Blog Written by Kayla Blaedow, Application Specialist at First Call Computer Solutions
Cybercriminals are only interested in large corporations. WRONG. This misconception comes from media and news outlets feeding us data breach information of larger corporations such as Marriott, Facebook, and Adobe. The truth is if your business has a computer with access to important information, and can be used to access the internet, then your business is at risk. No matter the size of your business, industry, or state — I’m looking at you, Montana, your business NEEDS security!
The number of basic cybersecurity mistakes employees and business owners make continues to grow and grow each day, regardless of the industry they are in! Even with endless data breach horror stories, many organizations still have a “be it as it may” attitude about their cybersecurity.
Look, I get it, cybersecurity isn’t exactly a sexy topic, but that does not change the fact that 60% of small businesses who suffer a data breach NEVER recover! Cybercriminals have discovered that small to medium-sized businesses, of any industry, are easiest targets due to a lack of enforcement and understanding of the recommended cybersecurity policies that have been established by the U.S. Department of Commerce.
To help advocate for the irrefutable need for organizations to have cybersecurity policies, I have put together a list of the top 3 cybersecurity mistakes that I am still seeing made on a regular basis.
1. Hooked by Phishing Emails
Every day, business owners and employees are bombarded with tons of different emails. Personally, I receive multiple emails per day, from my clients, vendors, colleagues, news outlets, and even people that I have never met!
I get it, with all those emails constantly coming in, it becomes easy to get in the zone, and start clicking away at all your emails and the emails’ contents.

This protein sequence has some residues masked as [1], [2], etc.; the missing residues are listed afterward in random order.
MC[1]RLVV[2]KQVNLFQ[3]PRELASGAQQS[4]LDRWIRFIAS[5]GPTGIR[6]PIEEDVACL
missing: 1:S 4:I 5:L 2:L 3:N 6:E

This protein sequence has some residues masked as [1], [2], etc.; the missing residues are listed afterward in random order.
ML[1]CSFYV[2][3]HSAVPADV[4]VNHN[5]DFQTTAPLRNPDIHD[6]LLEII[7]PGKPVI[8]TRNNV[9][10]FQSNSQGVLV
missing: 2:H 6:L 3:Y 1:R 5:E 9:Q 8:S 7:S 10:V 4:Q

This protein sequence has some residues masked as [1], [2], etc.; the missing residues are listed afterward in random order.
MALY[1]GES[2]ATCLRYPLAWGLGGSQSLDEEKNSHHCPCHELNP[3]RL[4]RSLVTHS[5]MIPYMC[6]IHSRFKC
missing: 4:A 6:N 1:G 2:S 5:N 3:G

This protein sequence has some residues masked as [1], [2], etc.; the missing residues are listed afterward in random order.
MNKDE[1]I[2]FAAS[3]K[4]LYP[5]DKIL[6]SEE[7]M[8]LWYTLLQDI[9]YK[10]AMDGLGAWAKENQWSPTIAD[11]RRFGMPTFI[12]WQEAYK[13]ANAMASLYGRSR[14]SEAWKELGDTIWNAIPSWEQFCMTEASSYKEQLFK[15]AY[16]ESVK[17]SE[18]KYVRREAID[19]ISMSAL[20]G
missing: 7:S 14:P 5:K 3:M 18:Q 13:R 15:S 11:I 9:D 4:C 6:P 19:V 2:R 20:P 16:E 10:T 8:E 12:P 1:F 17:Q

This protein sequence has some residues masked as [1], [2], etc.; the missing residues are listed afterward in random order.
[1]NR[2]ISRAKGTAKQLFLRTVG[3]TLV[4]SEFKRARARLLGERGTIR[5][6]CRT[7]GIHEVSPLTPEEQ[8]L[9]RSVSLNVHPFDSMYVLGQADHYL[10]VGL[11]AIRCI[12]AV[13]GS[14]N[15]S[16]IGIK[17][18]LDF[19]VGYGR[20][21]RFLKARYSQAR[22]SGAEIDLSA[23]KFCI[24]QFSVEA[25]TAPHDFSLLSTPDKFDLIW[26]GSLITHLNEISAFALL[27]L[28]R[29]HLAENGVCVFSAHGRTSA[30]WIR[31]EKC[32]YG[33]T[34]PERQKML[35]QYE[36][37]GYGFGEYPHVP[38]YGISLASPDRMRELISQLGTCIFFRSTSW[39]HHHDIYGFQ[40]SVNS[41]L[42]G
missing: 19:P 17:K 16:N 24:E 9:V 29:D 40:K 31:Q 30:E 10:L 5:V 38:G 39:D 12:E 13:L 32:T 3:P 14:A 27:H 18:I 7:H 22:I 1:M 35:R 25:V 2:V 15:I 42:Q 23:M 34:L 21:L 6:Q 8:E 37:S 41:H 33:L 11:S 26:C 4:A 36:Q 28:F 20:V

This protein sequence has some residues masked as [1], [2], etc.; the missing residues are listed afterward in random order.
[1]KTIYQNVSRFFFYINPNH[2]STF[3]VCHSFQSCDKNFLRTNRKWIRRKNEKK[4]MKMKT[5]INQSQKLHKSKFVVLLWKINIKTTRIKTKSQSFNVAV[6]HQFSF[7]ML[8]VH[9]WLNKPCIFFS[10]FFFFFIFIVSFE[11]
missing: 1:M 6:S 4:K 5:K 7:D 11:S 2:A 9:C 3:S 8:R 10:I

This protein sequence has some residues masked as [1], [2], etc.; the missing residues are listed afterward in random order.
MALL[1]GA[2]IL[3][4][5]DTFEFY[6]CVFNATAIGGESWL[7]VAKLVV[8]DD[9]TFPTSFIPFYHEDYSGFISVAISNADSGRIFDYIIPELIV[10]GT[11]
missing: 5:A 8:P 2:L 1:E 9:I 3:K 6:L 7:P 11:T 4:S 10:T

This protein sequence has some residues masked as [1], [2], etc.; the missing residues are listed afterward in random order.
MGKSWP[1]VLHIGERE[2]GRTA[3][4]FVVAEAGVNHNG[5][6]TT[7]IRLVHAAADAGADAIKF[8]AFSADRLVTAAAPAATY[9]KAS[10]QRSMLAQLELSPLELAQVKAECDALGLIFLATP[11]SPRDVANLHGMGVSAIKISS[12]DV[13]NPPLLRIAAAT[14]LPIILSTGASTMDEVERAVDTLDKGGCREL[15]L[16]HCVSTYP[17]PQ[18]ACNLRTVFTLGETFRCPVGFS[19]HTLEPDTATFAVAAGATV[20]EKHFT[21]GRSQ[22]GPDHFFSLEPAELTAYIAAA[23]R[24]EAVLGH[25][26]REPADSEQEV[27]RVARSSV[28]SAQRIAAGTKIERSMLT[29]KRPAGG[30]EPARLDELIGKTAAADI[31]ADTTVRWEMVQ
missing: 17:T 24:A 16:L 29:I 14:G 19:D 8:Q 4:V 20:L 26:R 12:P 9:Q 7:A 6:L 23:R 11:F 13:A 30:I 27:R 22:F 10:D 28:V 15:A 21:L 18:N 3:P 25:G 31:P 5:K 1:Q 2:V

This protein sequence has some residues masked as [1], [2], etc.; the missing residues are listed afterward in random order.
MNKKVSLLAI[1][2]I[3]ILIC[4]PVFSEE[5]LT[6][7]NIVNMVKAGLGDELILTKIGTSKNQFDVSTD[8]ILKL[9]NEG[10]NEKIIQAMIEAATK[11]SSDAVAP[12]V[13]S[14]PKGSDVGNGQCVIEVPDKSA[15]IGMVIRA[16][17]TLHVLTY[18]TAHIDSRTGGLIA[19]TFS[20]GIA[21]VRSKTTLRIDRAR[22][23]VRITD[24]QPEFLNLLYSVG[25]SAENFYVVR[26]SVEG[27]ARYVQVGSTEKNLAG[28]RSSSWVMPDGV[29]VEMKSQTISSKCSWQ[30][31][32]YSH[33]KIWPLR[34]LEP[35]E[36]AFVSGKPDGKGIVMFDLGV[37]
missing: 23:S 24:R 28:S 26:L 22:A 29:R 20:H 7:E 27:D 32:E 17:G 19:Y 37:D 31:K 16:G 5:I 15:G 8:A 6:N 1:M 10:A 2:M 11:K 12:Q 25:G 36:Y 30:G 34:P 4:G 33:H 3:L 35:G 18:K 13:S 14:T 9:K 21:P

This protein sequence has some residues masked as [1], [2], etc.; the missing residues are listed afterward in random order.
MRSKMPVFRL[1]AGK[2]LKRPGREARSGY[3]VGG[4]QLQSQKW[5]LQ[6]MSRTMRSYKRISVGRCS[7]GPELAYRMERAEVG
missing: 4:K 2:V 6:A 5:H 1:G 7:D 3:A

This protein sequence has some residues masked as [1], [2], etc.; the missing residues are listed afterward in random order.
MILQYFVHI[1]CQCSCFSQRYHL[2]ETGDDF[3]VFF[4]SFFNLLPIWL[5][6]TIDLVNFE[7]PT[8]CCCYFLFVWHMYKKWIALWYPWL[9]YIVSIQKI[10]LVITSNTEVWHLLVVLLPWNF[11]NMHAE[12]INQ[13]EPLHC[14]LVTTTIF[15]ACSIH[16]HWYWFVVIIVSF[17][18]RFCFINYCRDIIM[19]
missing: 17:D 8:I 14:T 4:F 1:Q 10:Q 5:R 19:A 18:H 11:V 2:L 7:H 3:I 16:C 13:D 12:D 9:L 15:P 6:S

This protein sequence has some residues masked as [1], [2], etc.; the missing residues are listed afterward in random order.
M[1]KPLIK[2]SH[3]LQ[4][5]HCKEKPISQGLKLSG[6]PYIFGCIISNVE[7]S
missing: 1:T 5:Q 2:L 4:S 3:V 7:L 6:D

If you find yourself clicking through your emails faster than an Osprey diving for a fish, I beg of you to please STOP!
Phishing emails are malicious emails that are disguised to be from someone you know and trust. Sometimes these emails will contain links or attachments that will be used to sabotage your system, once clicked. Other times, the emails will be used to try to trick you into giving out valuable information, such as passwords and banking information. Cybercriminals are clever at copying signature lines and logos to make these emails appear to be safe — at least at first glance.
I have seen many different real-life examples of these malicious emails. A common one that I have seen recently is an email that appears to come from the CEO or other executive of your company. The email has a sense of urgency to it and will request things like electronic gift cards or checks to be sent to them immediately.
If you receive an email like this STOP and look at the sender’s address. Is it an email address that you know and trust? Are there any spelling errors in the email address? If you are suspicious of the email address, then do not respond to that email—it is probably a phishing attempt. If you are still questioning the validity of the email, pick up your phone and give them a call with a phone number that you already have listed. Be careful not to trust the phone numbers that are listed in the email that you are questioning!
2. WEAK Passwords
I know that us IT people have been whining about the use of weak passwords for a while now, but they really are the Achilles heel of your network and I STILL see them daily! Cybercriminals can use tricky methods, such as brute force attacks, where they test hundreds of different frequently used passwords on your accounts until they find the one that works—YIKES!